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Journal of the American Society of Nephrology ; 31:286-287, 2020.
Article in English | EMBASE | ID: covidwho-984983


Introduction: Collapsing FSGS (cFSGS) is associated with viral infections including HIV, parvovirus B19 and CMV. Recent reports describe cFSGS in patients infected with coronavirus (COVID-19). While reports on idiopathic cFSGS suggest early institution of steroids improves renal outcomes, there are little data to guide treatment of cFSGS associated with infection. We present a case of AKI with severe abrupt nephrotic syndrome in a COVID-19 patient with cFSGS on biopsy and a rapid response to steroids. Case Description: A 51 y/o black woman with no known medical history presented with 8 days of fever and SOB. COVID-19 testing was positive. Admission serum creatinine (sCr) was 3.2 mg/dL with an albumin of 2.6 g/dL. A urinalysis showed moderate blood and 3+ protein on dipstick along with granular casts. A urine albumin:Cr (UAC) ratio was 0.19 g/g. Despite volume resuscitation, her sCr continued to rise. Workup included negative HIV, hepatitis panel, and parvovirus B19. ANA, ANCA, anti-dsDNA, C3, and C4 were neg/nl. On day 5, she was afebrile with resolution of her symptoms, but sCr was further elevated at 5.3 mg/dL and albumin was 1.1 g/dL. Repeat UAC ratio was elevated over lab measurable range. A biopsy showed cFSGS and ATN. She was started on 60mg of prednisone/day. Two weeks later, her sCr was 2.9 mg/dL, albumin 2.4 g/dL and her UAC ratio was 3.0 g/g (Fig 1). Discussion: The optimal treatment for viral related cFSGS is unknown. Because diffuse foot process effacement typically accompanies this lesion, it is tempting to give steroids. However, there is concern that this may exacerbate the infection, and cFSGS may improve along with clearance of the virus. Still, steroids may hasten recovery and reduce morbidity associated with the nephrotic syndrome. The rapid improvement inproteinuria despite an increase in GFR suggests that steroids played a role in the recovery. A randomized trial would be necessary.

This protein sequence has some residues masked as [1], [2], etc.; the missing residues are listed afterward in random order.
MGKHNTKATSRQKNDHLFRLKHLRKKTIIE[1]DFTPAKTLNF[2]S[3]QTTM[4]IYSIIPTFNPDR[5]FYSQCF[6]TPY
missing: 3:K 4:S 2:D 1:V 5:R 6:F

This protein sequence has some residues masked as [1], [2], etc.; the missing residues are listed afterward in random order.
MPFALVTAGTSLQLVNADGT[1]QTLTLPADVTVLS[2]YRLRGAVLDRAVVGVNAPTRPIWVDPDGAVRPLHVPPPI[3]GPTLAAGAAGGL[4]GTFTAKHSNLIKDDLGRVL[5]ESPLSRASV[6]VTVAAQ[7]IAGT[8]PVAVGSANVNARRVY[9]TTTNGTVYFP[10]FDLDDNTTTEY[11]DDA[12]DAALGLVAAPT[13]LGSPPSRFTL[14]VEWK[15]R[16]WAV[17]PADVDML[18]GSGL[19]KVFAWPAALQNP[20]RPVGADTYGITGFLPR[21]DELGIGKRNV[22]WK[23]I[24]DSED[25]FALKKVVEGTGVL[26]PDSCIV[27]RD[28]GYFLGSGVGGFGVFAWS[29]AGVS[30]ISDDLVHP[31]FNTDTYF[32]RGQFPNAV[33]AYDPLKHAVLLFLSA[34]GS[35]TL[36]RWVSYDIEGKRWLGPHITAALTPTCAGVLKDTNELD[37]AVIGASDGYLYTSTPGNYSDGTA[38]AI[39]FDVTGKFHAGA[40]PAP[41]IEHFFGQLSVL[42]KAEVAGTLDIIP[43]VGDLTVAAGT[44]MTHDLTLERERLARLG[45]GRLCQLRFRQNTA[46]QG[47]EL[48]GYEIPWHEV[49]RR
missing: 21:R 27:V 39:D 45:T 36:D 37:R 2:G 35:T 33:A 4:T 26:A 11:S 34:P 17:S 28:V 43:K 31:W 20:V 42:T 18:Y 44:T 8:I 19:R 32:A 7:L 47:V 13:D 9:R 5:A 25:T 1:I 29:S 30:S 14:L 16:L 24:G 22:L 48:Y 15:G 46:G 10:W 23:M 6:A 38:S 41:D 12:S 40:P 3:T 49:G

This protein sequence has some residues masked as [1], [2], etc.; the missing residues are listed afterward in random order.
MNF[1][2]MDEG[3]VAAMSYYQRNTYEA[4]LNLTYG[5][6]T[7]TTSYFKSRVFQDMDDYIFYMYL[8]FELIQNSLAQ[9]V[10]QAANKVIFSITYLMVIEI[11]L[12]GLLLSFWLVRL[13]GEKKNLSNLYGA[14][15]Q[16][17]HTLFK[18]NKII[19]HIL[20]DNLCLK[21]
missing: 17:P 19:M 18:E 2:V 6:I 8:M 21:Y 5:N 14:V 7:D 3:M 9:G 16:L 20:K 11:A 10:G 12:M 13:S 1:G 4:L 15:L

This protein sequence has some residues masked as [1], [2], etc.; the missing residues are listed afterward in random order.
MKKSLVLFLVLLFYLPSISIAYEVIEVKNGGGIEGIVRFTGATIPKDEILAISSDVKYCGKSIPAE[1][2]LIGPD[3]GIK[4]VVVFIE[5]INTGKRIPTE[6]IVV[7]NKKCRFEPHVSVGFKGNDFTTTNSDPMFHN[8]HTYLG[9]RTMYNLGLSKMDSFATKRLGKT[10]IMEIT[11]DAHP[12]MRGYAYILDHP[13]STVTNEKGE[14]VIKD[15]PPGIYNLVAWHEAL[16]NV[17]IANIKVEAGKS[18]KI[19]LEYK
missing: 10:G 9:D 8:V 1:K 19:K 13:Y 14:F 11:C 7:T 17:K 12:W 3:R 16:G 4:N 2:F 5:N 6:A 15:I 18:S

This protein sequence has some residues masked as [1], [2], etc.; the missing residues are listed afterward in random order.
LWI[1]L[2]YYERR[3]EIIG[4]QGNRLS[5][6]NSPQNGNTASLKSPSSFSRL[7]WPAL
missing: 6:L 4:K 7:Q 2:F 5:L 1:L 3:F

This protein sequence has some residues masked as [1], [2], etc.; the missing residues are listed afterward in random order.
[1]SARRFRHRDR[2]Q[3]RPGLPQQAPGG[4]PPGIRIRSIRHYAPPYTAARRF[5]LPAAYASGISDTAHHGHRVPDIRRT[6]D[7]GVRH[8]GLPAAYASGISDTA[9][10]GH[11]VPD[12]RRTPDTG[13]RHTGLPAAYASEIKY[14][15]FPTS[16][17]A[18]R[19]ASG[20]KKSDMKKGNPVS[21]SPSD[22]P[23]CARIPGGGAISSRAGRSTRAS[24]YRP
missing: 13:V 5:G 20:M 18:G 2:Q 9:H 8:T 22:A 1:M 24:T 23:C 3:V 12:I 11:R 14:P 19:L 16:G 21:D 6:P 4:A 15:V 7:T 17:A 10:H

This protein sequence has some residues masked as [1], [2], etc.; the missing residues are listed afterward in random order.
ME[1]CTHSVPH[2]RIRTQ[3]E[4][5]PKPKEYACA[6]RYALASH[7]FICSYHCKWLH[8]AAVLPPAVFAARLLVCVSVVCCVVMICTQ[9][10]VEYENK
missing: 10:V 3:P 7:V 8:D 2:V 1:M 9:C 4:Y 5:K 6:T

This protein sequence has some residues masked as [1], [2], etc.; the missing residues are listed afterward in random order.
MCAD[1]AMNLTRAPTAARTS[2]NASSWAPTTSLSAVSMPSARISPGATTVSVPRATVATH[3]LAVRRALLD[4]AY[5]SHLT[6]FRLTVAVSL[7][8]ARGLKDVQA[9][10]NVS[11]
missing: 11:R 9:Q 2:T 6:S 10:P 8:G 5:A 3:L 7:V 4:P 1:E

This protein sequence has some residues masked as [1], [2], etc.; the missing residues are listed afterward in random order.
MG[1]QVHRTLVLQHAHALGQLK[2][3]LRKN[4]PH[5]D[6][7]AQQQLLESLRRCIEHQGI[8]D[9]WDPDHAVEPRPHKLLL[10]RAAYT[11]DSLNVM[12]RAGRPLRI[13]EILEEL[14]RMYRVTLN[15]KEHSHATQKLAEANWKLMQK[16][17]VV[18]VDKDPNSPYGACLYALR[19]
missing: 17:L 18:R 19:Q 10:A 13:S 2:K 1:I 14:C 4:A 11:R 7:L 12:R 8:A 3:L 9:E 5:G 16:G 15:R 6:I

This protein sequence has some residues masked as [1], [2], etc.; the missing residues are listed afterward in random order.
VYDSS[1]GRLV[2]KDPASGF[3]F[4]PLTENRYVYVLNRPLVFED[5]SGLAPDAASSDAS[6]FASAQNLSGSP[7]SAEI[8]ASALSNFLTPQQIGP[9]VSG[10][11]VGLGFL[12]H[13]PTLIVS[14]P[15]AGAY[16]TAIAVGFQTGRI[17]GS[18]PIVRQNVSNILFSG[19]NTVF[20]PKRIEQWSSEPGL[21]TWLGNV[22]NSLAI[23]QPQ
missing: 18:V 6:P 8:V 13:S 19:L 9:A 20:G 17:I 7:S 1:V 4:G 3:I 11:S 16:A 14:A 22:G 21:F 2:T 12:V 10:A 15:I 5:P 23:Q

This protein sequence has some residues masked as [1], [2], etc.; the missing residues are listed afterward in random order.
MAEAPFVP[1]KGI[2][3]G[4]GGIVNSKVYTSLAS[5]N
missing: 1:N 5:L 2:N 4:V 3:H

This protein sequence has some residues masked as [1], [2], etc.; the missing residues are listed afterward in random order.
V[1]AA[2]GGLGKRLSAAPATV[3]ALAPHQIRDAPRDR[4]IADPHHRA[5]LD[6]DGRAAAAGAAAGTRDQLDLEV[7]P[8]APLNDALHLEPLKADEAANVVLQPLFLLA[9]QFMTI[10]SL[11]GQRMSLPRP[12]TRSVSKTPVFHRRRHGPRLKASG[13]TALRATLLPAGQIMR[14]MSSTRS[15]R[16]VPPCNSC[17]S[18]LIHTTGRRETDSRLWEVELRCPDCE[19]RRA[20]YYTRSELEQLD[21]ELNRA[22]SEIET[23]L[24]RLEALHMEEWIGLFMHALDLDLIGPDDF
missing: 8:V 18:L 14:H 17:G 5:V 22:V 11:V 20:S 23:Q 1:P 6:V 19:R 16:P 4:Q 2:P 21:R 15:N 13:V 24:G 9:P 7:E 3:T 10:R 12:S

Journal of the American Society of Nephrology ; 31:258, 2020.
Article in English | EMBASE | ID: covidwho-984562


Background: Severe coronavirus disease 2019 (COVID-19) not only causes acute pulmonary pathology leading to acute respiratory distress syndrome needing intubation, but also leads to acute kidney injury (AKI) requiring renal replacement therapy (RRT). Due to hemodynamic instability, these patients (pts) often need either continuous RRT (CRRT) or prolonged intermittent RRT (PIRRT). Accelerated Veno-Venous Hemodialysis (AVVHD), a form of PIRRT with typically 40-50 liter of dialysate used over 8-10 hours has been successfully used to treat hemodynamically unstable pts. In the past, we have published extracorporeal circuit clotting (ECC) to be low (5%) even without anticoagulation. However as hypercoagulability is extreme with COVID-19, we noticed a marked increase in ECC. Unfractionated heparin (UFH) was the initial anticoagulation of choice during the early phase of the pandemic but was ineffective in preventing ECC, prompting a trial of low molecular weight heparin (LMWH). Methods: We conducted a single-center retrospective study to evaluate the efficacy and safety of LMWH vs UFH in preventing ECC in pts with AKI due to COVID-19 who received AVVHD from 3/25/20 through 4/30/20 at a large academic medical center. Data collected included pt demographics, type of anticoagulation and thrombolytic use, treatment characteristics including clotting frequency as well as bleeding complications. ECC was defined as any event that required an unexpected interruption in treatment or the use of thrombolytics. Results: A total of 58 pts received 408 AVVHD treatments. The average pt age was 58 years, 65% were male, 66% were black and 69% were obese with body mass index >;30 kg/m2. 188/408 (46%) of AVVHD treatments received anticoagulation with UFH while 165/408 (40%) of treatments received LMWH. ECC occurred in 30% of AVVHD treatments who received UFH vs 15% in the LMWH group, a relative risk reduction of 50% (P = 0.001). 47.1% pts who were on UFH had ECC on the first RRT treatment compared to 13.6% on LMWH (P = 0.01). Only 1 pt experienced a major bleeding event in the UFH group and none with LMWH. Conclusions: Anticoagulation with LMWH is superior to UFH in reducing ECC in pts receiving AVVHD for AKI due to COVID-19 without an increased risk of bleeding.